Cakes & Bakes: Petit fours

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Plate of various petit fours with espresso | H is for Home

We have a few friends coming over for dinner this weekend.

Vegan date & nut petit fours | H is for Home

We must like them because they’re getting 3 courses!

Vegan date & nut petit fours in a vintage tin | H is for Home

We tend to split the cooking – which works out well as Justin prefers to do the savoury dishes and I prefer making the sweets. It looks like it’s going to be poached smoked salmon & asparagus to begin. And he’s just set about making some home-made pies for the main course. They look delicious – and hearty too. Celeriac mash and roasted root vegetables on the side. No one will go hungry, that’s for sure!

Chocolate petit fours with bowls of various toppings | H is for Home

So, after all that, something light to finish seems in order. I often make panna cotta or crème caramel when a big pudding isn’t required. But I thought I’d go even more delicate this time with a selection of three different petit fours. I’m sharing their preparation as this week’s Cakes & Bakes recipe.

Marzipan petit fours | H is for Home

Our guests can have one or ten each, depending on how much room they’ve got left.

Dipping marzipan petit fours into chocolate glaze | H is for Home

Serving them in pretty petit four paper cases really enhances their presentation. They’ll be delicious with an after dinner coffee, port or brandy… a lovely way to end the meal.

Vegan chocolate petit fours
Yields 25
Ingredients
  1. 300g/10½oz dark chocolate
  2. pinch sea salt
  3. 2tbs coconut oil
  4. 215ml/7½fl oz tinned coconut milk
  5. toasted desiccated coconut, chopped mixed nuts, icing sugar and/or cocoa powder to finish
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Instructions
  1. Break the chocolate up into small pieces and put it into a large heatproof bowl
  2. Add the coconut oil and the salt
  3. In a small saucepan, bring the coconut milk to the boil before pouring it over the chocolate. Stir until the chocolate is melted and the mixture is smooth
  4. Allow to cool, cover the bowl with cling film and leave to set overnight in the fridge (or at least 4 hours).
  5. Put the toasted desiccated coconut chopped mixed nuts, icing sugar and/or cocoa powder into separate wide-bottomed bowls
  6. Using a measuring teaspoon, scoop out a portion of ganache before rolling between your palms to form a ball before putting it on a plate or baking sheet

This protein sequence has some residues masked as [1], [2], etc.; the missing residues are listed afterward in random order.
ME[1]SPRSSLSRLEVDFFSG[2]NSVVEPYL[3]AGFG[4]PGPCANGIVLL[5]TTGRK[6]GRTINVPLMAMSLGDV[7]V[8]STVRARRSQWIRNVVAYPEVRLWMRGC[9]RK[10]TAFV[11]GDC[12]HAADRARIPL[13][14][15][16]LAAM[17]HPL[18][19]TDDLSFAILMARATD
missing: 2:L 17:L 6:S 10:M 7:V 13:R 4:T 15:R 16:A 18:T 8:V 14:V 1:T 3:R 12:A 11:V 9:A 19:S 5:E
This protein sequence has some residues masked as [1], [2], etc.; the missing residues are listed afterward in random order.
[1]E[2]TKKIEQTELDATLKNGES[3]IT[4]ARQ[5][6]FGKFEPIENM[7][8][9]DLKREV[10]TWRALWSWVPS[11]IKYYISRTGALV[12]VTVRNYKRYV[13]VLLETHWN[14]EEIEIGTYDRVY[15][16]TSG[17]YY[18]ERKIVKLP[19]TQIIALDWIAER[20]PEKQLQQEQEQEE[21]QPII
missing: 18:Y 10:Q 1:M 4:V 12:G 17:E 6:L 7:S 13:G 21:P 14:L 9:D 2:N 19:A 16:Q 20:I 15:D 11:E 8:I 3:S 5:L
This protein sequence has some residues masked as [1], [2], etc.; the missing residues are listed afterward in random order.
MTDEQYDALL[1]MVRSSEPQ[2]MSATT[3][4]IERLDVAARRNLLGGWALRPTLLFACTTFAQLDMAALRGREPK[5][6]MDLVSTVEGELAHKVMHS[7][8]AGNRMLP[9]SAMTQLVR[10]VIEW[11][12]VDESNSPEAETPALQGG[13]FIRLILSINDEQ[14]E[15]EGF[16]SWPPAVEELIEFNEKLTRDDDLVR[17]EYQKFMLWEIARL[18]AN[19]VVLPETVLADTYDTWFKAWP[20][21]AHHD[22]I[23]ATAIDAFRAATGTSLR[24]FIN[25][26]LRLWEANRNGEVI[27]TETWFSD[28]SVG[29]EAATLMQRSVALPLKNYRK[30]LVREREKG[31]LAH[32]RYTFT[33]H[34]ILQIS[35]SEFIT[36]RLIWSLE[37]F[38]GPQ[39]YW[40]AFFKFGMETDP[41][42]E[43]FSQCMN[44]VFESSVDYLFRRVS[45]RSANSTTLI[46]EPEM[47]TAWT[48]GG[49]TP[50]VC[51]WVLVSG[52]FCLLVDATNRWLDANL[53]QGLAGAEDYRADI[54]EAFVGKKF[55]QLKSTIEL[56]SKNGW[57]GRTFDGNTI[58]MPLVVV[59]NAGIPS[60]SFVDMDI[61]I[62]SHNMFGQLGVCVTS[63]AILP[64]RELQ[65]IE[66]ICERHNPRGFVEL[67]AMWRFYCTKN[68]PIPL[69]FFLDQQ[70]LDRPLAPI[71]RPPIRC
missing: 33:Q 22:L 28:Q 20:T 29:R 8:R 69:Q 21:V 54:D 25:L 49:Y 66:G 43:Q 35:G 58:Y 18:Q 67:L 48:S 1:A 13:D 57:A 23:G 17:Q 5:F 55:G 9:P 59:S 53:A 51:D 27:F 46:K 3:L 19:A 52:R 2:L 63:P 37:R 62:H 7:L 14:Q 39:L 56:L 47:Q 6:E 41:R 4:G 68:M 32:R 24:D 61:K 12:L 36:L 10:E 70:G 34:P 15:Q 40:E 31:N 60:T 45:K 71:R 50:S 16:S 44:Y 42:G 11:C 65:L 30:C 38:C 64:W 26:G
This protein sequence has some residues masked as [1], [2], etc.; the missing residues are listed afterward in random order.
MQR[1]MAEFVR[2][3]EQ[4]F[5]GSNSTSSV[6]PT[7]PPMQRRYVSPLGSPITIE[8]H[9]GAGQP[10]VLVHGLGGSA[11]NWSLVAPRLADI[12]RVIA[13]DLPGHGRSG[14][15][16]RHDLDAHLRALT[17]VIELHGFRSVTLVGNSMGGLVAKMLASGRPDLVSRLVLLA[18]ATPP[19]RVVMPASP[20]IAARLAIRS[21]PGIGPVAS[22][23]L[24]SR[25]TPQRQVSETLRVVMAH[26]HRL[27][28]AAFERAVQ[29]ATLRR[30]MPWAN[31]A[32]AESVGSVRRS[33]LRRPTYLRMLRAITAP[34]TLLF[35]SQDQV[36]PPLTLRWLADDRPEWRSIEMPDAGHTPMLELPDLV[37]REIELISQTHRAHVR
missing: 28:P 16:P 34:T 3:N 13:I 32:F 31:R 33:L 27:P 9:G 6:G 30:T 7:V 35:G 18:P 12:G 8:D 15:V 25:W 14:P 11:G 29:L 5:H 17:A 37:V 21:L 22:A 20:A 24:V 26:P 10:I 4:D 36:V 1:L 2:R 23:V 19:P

7. Repeat until all the ganache has been used
  8. Cover the balls in cling film and chill in the fridge for 30 minutes
  9. Toss in the balls equally between the chopped mixed nuts, icing sugar and or cocoa powder, rolling around the bowls making sure each ball is completely coated
  10. Carefully place the balls on to a plate lined with parchment paper, recover carefully with cling film and put them back into the fridge to firm up again
Notes
  1. These can be stored in a sealed container in the fridge for up to a week
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H is for Home Harbinger http://hisforhomeblog.com/
Chocolate covered marzipan petit fours
Yields 45
For the marzipan
  1. 150g/5oz ground almonds
  2. 200g/7oz icing sugar
  3. 2tsp almond extract
  4. 1 egg white
For the chocolate coating
  1. 50ml/1¾fl oz whipping cream
  2. 7g/¼oz sugar
  3. 12ml/½fl oz water
  4. 45g/1½oz dark chocolate, chopped
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For the marzipan
  1. Put the ground almonds, icing sugar, almond extract and egg white into a food processor and combine until it comes together into a thick ball (about a minute)
  2. Turn the marzipan out onto a work surface and knead it a couple of times
  3. Form it into a pack of butter shape, wrap in cling film and chill in the fridge for about an hour
  4. Bring cream, sugar, and 60ml/2fl oz water to boil in heavy medium saucepan, stirring until sugar dissolves
  5. Add the chocolate and whisk until melted and the glaze is smooth
  6. Slice the slab of marzipan into equal sized cubes before rolling each between your palms to form balls
  7. Using a tooth pick, dip each ball into the chocolate sauce before placing it on a tray lined with parchment paper
  8. Cover the petit fours carefully with cling film and chill for half an hour
Notes
  1. Any unused marzipan will keep for up to a month in the fridge or 6 months in the freezer
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H is for Home Harbinger http://hisforhomeblog.com/
Date & nut petit fours
A delicious vegan after-dinner treat
Ingredients
  1. 125g cashews
  2. 40g desiccated coconut
  3. 125g pitted dates
  4. 2tbs coconut oil
  5. ½tsp sea salt
  6. ½tsp vanilla essence
  7. 1tbs water
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Instructions
  1. In a food processor, process blitz the cashews and desiccated coconut to fine crumbs